Often, we are reminded that life teaches us to expect the unexpected—and nothing can be a more painful reminder of that than an unexpected car accident that results in injury, property damage, or in extreme cases, death. Although no one ever plans for or is able to be fully prepared when these incidents take place, understanding what potential next steps are available for you or for someone you know or love when they run into these accidents can make a huge difference in your road to recovery and compensation.
According to a recent local news report, a tractor-trailer accident resulted in one individual injured and another dead. Troopers responded to a report of a four-vehicle crash, where a tractor-trailer collided with a Dodge caravan, which pushed it off the road and into the jersey wall. The tractor-trailer then crashed into a Hyundai and sideswiped a Toyota. The driver of the Dodge was transported to a local hospital for treatment, where she later died. In addition, the driver of the Hyundai was also transported to a hospital for treatment of her injuries. The accident remains under investigation by local authorities.
Following a significant accident, you may be considering filing a lawsuit for monetary and compensatory damages, especially if significant injury or property damage was involved. In Maryland, time is of the essence when choosing to move forward with a legal claim. Maryland adheres to a three-year statute of limitations, which means that if your case is not filed before the three-year window closes, it is likely the court will refuse to hear your lawsuit. For claims involving a Maryland government agency, the statute of limitations is one year for a formal claim, and three years for a formal lawsuit.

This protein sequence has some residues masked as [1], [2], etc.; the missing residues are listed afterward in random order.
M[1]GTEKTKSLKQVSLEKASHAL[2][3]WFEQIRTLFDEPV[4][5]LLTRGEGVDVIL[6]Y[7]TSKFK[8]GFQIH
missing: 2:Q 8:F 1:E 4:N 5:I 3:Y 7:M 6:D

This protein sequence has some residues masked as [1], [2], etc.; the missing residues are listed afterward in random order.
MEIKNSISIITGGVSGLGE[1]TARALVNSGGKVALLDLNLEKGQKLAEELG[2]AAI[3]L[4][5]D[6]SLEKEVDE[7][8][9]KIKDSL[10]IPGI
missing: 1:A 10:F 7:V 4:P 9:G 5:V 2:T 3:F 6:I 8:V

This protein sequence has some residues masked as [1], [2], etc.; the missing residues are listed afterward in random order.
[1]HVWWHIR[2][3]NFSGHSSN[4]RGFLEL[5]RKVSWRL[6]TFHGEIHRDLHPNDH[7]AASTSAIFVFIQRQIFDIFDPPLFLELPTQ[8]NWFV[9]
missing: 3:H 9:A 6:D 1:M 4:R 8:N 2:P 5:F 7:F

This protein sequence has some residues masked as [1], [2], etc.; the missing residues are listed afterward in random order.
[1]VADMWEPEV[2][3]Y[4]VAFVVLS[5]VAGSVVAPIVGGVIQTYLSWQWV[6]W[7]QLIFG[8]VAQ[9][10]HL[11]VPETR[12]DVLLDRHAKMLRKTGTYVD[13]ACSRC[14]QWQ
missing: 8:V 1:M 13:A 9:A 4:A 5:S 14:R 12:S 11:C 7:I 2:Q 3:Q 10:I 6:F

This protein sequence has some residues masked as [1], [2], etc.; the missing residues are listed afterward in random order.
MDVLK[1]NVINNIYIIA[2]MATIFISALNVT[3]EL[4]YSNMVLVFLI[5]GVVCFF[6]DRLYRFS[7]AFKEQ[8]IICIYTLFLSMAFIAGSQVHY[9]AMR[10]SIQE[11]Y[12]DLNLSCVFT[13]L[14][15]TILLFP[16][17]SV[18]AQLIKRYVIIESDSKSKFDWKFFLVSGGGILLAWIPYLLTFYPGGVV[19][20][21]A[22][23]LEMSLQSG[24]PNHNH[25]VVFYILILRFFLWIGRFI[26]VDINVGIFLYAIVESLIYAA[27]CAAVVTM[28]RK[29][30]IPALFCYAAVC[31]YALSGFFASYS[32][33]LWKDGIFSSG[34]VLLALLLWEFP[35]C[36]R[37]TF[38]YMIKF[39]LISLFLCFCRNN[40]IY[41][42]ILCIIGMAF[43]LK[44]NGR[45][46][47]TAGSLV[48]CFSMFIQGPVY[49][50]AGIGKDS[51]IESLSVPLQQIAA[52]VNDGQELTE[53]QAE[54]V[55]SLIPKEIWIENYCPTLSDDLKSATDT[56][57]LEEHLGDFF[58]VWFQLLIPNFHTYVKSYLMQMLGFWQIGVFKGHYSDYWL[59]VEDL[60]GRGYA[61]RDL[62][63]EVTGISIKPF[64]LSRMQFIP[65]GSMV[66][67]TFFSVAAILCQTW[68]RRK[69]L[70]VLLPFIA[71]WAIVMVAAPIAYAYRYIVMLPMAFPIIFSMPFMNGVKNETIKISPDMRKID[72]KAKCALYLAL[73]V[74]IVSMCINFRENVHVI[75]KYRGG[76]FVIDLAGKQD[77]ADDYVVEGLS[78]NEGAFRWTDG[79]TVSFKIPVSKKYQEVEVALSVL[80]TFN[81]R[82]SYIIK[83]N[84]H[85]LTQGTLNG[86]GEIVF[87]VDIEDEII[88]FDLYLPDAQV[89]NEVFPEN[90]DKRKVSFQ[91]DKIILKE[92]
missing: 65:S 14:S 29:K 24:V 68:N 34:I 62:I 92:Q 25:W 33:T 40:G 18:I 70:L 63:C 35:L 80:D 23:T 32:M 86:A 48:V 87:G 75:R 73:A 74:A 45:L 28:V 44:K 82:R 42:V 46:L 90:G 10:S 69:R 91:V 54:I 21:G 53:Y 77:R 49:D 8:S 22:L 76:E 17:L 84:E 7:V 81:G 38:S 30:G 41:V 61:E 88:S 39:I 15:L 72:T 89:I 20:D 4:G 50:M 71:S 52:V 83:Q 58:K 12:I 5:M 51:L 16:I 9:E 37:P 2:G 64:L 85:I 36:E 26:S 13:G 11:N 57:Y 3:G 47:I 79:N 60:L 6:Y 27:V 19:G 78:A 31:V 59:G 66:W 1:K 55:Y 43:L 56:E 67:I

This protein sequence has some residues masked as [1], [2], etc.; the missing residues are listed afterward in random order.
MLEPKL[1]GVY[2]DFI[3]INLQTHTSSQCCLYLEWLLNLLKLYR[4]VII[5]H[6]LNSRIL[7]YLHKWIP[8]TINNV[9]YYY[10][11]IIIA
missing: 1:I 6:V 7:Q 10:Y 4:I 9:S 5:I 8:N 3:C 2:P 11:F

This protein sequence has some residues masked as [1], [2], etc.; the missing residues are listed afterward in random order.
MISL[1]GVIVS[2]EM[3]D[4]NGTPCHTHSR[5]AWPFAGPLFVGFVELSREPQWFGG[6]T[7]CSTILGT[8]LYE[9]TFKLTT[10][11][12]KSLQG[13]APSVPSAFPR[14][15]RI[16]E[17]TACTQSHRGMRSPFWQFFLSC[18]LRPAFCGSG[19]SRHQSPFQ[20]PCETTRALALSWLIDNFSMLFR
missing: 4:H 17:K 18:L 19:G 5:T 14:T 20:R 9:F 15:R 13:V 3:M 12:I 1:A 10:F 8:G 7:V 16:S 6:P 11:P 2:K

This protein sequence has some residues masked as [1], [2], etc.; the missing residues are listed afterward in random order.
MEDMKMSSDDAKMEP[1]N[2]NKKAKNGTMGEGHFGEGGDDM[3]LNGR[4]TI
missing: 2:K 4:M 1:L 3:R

When deciding whether to file a lawsuit, it is also important to understand that Maryland’s auto insurance laws are based on an “at-fault” model, which means that injured parties can file claims with their own insurer, the other party’s insurer, or go to court to establish fault and seek compensation.
What Happens if an At-Fault Driver Doesn't Have Enough Insurance Coverage?
In some cases, Maryland auto insurance coverage requirements are enough to cover your claim. However, because Maryland requires drivers to have a minimum of $30,000 in auto insurance coverage for bodily injury per person and $60,000 per accident, this may be enough for injuries or property damage incurred in some accidents. If it is not, you may be considering pursuing a personal injury lawsuit for higher compensation. It is important to note, however, that compensatory damages are not unlimited. In Maryland, the state places maximums, or “caps,” that limit certain types of compensation. For example, there is a $755,000 cap on non-medical malpractice injuries arising from the same accident, and a $1,132,500 limit on non-medical malpractice wrongful death lawsuits with more than two beneficiaries.
Do You Need a Maryland Injury Attorney?
If you or someone you know was recently injured or killed in a Maryland truck accident, contact the attorneys at Lebowitz & Mzhen today. Our lawyers have years of experience representing individuals in all types of personal injury claims and have collected more than $55 million on behalf of our clients thus far. To schedule a free initial consultation today, contact us at 800-654-1949.